Rev. dr. Paul Jinadu

Who was converted during the Hebrides revival.

(We worked in the same Edinburgh-based mission organisation in the 60s)

I was born and brought up in the Hebrides Islands. If you take the most north-westerly point of Scotland, it is called Cape Wrath. Forty miles into the sea west of that is a string of islands. The topmost island is called the Island of Lewis. Two miles from the lighthouse at the very top of the Island of Lewis, I was born and brought up in a fishing village.

I want to give you a little bit of background insofar as the church was concerned there. It was the normal thing in every home in the village, as far as I know, to have family worship. That doesn’t mean that all the people in the village were Christians, but they had promised (in the church) to bring up their children in the nurture and fear and admonition of the Lord. They felt that this was part and parcel of the fulfilment of that promise that they had made in public.

So my unconverted parents and other unconverted parents in the village felt it was right to read the Word of God to their families and to pray. The prayer was always the same amongst the unconverted. They probably had learned it from their parents and so on. I wasn’t at all attentive to what was happening; it was just part of life. 

In the curriculum of the day school, we started the day with the Lord’s Prayer. Then we went on to Bible stories and then the hymnbook of the church was the Psalms–the metrical version of the Psalms as we sing them in Scotland. So we had to learn them in school. Most days we came home from primary school to learn another verse of a Psalm. So you can see that we were well-versed in the Scriptures. We knew the Ten Commandments. We could recite them by heart. We knew Isaiah 53 in two languages. We could recite them off by heart. And the Beatitudes and I Corinthians 13, and so on. So you could find unconverted people who could quote the Scriptures.

The reason I’m telling you that is because when the Spirit of God fell upon the island, there was fuel there to burn. The people knew the Word of God. They weren’t strangers to it. 

Something else that will be of interest to you is the fact that there were those among the people of God who were still dissatisfied, and who were craving and longing for a movement of the Spirit of God in the islands. Before that time, it was about every ten years that there was an outpouring of the Spirit of God.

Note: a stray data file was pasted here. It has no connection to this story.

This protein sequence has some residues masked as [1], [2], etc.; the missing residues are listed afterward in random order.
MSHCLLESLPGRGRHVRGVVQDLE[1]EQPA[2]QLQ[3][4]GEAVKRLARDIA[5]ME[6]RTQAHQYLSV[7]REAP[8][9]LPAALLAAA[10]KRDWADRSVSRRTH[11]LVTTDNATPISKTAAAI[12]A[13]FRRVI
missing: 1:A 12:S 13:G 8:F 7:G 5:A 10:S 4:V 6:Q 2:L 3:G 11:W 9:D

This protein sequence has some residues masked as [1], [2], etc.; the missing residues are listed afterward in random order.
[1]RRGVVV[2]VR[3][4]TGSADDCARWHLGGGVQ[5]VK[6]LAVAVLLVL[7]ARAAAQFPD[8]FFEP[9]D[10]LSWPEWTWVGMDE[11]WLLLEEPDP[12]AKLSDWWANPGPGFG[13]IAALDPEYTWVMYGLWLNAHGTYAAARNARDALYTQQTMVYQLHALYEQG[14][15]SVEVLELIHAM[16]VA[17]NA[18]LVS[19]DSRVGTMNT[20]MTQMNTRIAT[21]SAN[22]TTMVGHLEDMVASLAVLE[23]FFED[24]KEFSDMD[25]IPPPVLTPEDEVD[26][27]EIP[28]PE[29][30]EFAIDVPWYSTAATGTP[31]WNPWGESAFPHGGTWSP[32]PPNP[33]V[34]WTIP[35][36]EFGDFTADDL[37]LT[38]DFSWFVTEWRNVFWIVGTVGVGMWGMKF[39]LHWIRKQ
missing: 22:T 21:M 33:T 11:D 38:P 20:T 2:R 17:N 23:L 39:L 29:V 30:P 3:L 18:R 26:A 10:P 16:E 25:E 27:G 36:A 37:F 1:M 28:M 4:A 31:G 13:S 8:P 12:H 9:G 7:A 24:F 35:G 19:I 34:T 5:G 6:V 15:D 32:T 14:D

In 1939, there was an outpouring of the Spirit of God greater than in 1949. So there were people who had lived through not only one revival, but two revivals. It’s a healthy sign when a child or an adult is hungry, and the people of God were hungry.

I was on the mainland of Scotland when the revival broke out. I wasn’t particularly interested in church. I only went once to Sunday school, and the elder prayed too long a prayer for me. I didn’t go back again. But I was on the mainland when revival broke out. My immediate reaction was, “I’m not going back to Lewis until this revival is over. We were religious enough already, and I don’t want to become involved. I have my own life. I have my own ambitions.”

My world was full of pleasure, and it didn’t include the church. I saw nothing in it. Oh, I knew there were people who were converted. I knew there were children of God, and I believed that they were children of God. I believed, furthermore, that I was going to hell. But there were so many people going to hell with me that it didn’t concern me too much. That was my attitude. Okay, if God would come at some time or other in my life and save me, well, that was His business. But as far as I was concerned, I had no desire for the things of God.

Leave a Reply

Your email address will not be published.